Catherine: I think you’ll find John Key wasn’t in politics when Hosni Mubarak became Egyptian President, but Labour was in Socialist International with the Egyptian ruling party until this year. Nga Tamatoa backed brutal torturing dictatorships before Mubarak and Hussein were in power, and the USSR backed Saddam Hussein extensively as well.

    You are cheering on Nga Tamatoa, which sided itself with murderous dictatorships committed to overthrowing New Zealand’s elected government and instituting one-party state Marxist-Leninist dictatorship. You can’t deflect attention from that by pointing out that others made mistakes too, yet somehow claim moral highground on human rights.

  9. A lot of Hone’s support base is youth in Auckland it had been said, alongside his support across Northland.

    Hone is against free trade, supports unions and the minimum wage rising and has stood up for environmental issues, as the maori party was ment to do before it got to close to Act, National and the corporate influences that dominate the unaccountable Iwi Leadership Group that pushed the maori party into signing National’s useless ETS.

    The more maori and environmmentalists, and unions and small business etc work together the healthier our land and people will be.

    Kia kaha Hone, and good on the greens for their mahi in Aotearoa.

  10. I agree with Sam and if you note today’s media release Hone’s says he hasn’t always said the right things in the right way and has made mistakes. It would be great to debate content of the speeches because content is at the heart of this current difficulty and for all small parties a coalition arrangement is fraught with contradictions and vulnerabilities. We could bandy around who has supported murderous regimes in their time starting with John Key and Mubarak and the US Govt support for Sadaam Hussein while convenient.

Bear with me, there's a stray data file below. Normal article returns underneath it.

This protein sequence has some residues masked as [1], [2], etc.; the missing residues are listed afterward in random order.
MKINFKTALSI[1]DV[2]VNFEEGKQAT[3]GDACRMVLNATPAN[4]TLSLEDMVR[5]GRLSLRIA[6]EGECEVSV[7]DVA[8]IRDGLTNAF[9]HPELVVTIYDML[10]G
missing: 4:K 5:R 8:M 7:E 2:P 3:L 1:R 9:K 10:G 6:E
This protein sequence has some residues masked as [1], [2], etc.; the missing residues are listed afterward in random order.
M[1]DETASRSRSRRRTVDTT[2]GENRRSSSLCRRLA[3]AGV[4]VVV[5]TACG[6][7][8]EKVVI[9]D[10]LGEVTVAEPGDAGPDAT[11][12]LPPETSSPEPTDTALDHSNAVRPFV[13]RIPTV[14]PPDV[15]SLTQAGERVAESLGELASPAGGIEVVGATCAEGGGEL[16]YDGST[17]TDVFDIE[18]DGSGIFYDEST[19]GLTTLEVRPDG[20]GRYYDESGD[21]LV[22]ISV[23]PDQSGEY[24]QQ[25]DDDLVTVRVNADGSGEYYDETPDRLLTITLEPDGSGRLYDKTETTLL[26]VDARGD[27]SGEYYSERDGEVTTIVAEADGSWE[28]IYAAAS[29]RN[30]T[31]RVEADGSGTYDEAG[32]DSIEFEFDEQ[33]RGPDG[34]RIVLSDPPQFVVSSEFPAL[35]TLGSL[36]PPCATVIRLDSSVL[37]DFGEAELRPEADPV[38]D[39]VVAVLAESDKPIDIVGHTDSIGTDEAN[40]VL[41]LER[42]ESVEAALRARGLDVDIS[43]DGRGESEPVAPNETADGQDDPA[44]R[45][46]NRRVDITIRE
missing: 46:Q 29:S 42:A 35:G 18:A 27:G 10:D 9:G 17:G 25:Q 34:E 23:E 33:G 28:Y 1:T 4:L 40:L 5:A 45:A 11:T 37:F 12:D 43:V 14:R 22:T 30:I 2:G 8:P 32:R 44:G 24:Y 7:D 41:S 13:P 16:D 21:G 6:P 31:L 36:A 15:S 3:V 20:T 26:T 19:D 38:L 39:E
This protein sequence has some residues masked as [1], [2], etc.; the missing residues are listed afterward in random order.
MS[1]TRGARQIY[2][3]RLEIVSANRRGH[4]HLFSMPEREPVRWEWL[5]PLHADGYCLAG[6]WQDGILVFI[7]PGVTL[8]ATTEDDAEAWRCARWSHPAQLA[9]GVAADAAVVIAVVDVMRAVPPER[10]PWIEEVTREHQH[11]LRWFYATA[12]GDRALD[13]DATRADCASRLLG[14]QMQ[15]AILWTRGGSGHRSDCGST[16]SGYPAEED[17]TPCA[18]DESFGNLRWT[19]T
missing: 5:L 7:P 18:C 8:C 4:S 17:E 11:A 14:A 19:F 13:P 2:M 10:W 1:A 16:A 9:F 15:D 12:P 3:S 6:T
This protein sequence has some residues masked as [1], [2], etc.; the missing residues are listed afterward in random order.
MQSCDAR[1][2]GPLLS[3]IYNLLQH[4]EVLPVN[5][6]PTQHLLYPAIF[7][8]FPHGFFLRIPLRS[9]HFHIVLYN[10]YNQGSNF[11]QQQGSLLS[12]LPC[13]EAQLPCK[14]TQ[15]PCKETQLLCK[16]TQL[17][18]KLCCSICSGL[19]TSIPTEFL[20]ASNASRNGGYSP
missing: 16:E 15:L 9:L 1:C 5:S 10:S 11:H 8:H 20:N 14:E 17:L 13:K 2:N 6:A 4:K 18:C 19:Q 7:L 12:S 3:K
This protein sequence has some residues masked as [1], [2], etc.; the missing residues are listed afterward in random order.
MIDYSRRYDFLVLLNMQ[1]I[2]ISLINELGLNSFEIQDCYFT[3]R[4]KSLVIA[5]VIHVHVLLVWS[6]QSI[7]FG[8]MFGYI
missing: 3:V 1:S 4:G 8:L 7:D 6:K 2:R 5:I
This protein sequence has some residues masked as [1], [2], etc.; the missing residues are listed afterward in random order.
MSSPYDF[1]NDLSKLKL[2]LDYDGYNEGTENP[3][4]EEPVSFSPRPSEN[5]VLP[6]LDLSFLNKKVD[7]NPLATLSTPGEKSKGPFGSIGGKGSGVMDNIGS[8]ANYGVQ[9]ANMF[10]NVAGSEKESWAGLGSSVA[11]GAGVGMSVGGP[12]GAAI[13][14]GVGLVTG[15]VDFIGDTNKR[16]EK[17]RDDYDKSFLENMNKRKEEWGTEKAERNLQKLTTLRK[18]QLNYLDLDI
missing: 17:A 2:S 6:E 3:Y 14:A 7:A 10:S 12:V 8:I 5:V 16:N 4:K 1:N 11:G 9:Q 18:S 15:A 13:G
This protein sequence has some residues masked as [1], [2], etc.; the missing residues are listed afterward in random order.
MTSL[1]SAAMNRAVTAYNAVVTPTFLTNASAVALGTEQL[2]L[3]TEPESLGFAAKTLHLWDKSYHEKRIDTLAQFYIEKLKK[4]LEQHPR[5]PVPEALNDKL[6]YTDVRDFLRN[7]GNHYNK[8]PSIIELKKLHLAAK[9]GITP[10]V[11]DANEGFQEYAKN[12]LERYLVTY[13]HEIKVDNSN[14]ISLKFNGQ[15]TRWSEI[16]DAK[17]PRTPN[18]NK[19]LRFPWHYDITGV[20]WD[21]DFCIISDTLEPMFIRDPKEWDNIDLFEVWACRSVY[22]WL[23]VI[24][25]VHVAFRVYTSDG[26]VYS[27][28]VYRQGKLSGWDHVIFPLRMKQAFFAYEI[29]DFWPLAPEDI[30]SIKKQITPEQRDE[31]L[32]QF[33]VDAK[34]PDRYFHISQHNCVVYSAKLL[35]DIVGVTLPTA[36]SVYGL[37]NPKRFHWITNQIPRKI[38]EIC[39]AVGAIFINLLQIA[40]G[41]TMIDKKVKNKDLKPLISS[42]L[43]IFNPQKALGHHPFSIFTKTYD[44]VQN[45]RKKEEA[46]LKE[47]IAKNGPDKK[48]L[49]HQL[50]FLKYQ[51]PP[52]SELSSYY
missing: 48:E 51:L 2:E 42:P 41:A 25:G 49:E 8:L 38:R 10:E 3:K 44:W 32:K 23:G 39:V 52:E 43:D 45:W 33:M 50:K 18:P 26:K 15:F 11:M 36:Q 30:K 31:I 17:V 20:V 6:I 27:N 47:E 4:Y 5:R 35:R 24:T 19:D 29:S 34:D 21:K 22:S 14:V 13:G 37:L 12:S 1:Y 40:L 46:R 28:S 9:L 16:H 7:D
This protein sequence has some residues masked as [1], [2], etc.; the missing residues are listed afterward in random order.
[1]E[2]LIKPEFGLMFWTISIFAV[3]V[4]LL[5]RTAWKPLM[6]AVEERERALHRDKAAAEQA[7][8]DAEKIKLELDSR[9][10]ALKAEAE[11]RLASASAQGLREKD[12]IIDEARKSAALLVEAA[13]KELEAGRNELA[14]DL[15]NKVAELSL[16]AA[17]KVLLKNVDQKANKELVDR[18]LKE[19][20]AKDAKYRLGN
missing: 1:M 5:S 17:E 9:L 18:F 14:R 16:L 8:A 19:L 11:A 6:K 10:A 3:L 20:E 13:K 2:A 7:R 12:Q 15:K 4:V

11. Oddly for me, I saw the TV news coverage of Waitangi and was struck that, amidst all the analysis of the rift between Sharples and Harawira, and discussion of whether Harawira’s ‘State of the Maori Nation’ speech was a deliberate affront to Sharples, and blah de blah blah, there wasn’t a single word on the content of either Harawira’s or Sharples speech.

    Why aren’t the views of a couple of high profile politicians on the state of Maoridom considered newsworthy? Doesn’t this have some significance for the future of this country – rather more so than a political spat?

    “And what about his comments on who his children could go out with?”

    As I recall, he pointed out that he wouldn’t feel comfortable with people who don’t understand his family’s culture and customs. Unenlightened perhaps, but not racist. Of course, lots of people don’t understand other people’s culture, but one of the difficulties of dealing with Pakeha is that they often don’t think they need to understand other cultures – assuming that the other party will adapt to the Pakeha way of doing things, or sometimes don’t even understand that the people they are dealing with do have a different culture.

    “The recent past rhetoric of Harawira, has talked of political violence in an approving way, nice that.”

    Don’t know what your referring to, but he’s in good company. I note John Key has recently extended the SAS’s operations in Afghanistan, which would seem to be a stamp of approval for political violence. Matter of fact, I can’t think of an MP who hasn’t backed political violence (in practice, rather than in theory).

  12. libertyscott – you’re the one bringing a version of the Hone and family history into the discussion, when this is not the thread topic. And are you seriously arguing that a lone MP in isolation from his own party us in a position of power?